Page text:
- Fold in the sides as the underside starts to solidify. This helps to give you the classic shape – simply loosen the edge from the skillet, in case it sticks, then fold the sides in with a spatula or fork.
- Roll the omelet onto your plate. It might seem a little clumsy, but it’s the easiest way for it to hold its shape.
- Remember eggs continue to cook a little after being taken off the heat – to me, it’s worth going slightly under rather than overcooked with this. But either way, err on the side of slightly under as they will cook a little more.
A French omelette with herbs might seem a little intimidating at first, but it’s really a very simple dish. Yes, it can take a couple attempts to practice, and may not always come out perfectly, but you’ll still be able to enjoy the simple pleasure of this dish, and want to try it again anyway to enjoy it some more.
Try these other delicious egg dishes:
French omelet with herbs
This traditional egg dish is easy to make, with only a few ingredients, and the result is delicate and delicious.
- ½ tablespoon chopped chives
- ½ tablespoon chopped tarragon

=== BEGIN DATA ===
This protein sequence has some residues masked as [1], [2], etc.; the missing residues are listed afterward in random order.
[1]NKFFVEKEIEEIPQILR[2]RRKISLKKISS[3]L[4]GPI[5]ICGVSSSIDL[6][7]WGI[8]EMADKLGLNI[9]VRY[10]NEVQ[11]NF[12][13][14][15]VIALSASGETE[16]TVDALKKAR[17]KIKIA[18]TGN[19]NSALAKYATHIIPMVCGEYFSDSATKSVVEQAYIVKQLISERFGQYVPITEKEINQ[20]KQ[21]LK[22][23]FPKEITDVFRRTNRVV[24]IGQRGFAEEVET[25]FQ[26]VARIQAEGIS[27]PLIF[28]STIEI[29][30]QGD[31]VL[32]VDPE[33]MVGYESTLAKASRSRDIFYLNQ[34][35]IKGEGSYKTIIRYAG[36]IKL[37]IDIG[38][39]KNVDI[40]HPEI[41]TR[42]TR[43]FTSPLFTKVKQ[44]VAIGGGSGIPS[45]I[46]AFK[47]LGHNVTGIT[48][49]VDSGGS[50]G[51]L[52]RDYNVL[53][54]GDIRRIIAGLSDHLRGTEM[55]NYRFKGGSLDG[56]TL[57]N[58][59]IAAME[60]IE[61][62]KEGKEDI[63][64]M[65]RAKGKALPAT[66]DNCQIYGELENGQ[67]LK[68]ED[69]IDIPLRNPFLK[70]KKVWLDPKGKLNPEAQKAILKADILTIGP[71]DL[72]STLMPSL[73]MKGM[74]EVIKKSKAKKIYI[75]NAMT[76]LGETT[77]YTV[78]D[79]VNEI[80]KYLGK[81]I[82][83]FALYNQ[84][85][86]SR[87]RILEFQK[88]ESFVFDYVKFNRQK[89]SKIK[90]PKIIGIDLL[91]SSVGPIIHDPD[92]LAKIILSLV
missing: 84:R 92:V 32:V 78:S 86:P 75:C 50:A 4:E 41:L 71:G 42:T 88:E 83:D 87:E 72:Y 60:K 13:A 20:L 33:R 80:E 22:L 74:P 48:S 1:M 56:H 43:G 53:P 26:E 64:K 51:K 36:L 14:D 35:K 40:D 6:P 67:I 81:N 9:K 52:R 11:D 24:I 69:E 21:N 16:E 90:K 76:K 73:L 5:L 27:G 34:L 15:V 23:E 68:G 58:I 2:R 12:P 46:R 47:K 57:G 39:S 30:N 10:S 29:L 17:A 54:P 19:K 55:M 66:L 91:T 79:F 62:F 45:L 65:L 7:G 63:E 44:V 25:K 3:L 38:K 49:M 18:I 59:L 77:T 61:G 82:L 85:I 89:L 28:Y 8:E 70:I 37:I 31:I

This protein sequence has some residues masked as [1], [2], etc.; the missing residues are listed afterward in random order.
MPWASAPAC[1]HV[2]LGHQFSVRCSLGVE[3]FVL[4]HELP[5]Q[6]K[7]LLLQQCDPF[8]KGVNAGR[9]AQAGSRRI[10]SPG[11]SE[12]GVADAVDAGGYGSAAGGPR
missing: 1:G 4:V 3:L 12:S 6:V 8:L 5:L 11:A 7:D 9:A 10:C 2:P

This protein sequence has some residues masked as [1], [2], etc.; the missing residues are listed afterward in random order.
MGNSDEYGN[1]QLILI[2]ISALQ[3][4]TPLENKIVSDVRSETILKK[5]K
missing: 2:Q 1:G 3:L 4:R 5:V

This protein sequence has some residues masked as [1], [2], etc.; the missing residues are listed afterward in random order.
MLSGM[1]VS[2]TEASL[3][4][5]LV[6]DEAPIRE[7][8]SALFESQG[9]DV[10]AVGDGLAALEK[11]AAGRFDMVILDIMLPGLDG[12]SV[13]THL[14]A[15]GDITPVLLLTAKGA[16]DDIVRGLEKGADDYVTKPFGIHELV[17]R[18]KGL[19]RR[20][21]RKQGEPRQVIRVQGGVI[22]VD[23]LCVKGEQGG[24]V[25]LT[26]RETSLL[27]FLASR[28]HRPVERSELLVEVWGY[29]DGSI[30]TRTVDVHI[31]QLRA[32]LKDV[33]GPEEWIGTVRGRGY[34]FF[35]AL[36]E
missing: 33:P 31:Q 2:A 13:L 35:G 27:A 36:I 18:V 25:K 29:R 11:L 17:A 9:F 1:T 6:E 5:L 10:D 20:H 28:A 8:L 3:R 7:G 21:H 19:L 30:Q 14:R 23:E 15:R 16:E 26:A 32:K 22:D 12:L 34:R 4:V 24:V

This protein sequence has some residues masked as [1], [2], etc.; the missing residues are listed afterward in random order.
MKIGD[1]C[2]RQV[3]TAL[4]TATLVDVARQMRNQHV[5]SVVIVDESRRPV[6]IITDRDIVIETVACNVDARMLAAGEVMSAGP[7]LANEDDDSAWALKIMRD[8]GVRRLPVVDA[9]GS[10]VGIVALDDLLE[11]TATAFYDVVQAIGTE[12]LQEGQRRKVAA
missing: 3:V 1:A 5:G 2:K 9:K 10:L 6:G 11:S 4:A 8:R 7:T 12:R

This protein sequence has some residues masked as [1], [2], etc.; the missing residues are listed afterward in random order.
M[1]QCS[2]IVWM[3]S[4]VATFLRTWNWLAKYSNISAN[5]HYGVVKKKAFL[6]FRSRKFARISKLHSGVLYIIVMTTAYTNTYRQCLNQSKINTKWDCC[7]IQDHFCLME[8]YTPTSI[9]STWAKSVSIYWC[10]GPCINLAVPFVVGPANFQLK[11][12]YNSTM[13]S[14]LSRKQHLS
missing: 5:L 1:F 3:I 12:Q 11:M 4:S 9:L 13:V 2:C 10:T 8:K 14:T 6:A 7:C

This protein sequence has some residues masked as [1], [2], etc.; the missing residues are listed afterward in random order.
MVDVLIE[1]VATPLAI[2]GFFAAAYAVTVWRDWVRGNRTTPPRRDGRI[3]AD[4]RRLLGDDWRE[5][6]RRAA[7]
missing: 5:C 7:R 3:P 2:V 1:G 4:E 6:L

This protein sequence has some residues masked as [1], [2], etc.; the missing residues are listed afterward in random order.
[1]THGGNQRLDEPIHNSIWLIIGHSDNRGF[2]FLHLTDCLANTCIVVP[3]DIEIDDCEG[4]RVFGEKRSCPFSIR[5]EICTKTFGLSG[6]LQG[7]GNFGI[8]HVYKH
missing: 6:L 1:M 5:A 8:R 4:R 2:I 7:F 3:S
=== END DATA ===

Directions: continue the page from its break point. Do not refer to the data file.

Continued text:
- 1 tablespoon chopped parsley
- 3 eggs
- 1 pinch salt
- 2 tablespoon butter
Finely chop the herbs then add them into a bowl with the eggs and salt. Whisk them together well so that the eggs are well broken up – using a fork can be easier to save the pieces of herbs getting caught up in a whisk, but both work.
Warm a small skillet/frying pan (around 8 in/20cm) over a medium-low heat. Add the butter and let it gradually melt and start to foam slightly – it should be a slow melt, not a fast sizzle.
Add the egg-herb mixture to the skillet and use a fork to move the mixture around, break up the curds as they form and incorporate the butter into the eggs. You also want to try to stop the eggs sticking too much. Scrape down any bits of egg that stick to the side.
Gradually cook the eggs – it will almost certainly take longer than you expect unless you are well practiced – and stop stirring as more of the eggs start to firm up. Once the edges are cooked but it is still slightly soft in the middle and on top, loosen the edge and lift up to make sure it isn’t stuck, then fold in one side. You can either fold in both sides then roll it on to the plate, or you can roll a few times from one side then slide onto a plate. You want it to be at least folded in thirds, or a little more if you prefer, but it doesn’t need to be tight.
Serve immediately, either on it’s own or it’s also good with a lightly dressed green salad.
You can mix the balance of quantities of herbs in this, but you want around 2tbsp (chopped volume) overall. Traditionally, the mix also includes chervil but I find that pretty hard to find, if ever.
calories: 402calories | Carbohydrates: 3g | protein: 18g | Fat: 36g | Saturated Fat: 19g | Polyunsaturated Fat: 4g | Monounsaturated Fat: 11g | Trans Fat: 1g | Cholesterol: 551mg | Sodium: 411mg | Potassium: 321mg | fiber: 0.4g | Sugar: 1g | Vitamin A: 1962UI | Vitamin C: 8mg | Calcium: 127mg | Iron: 4mg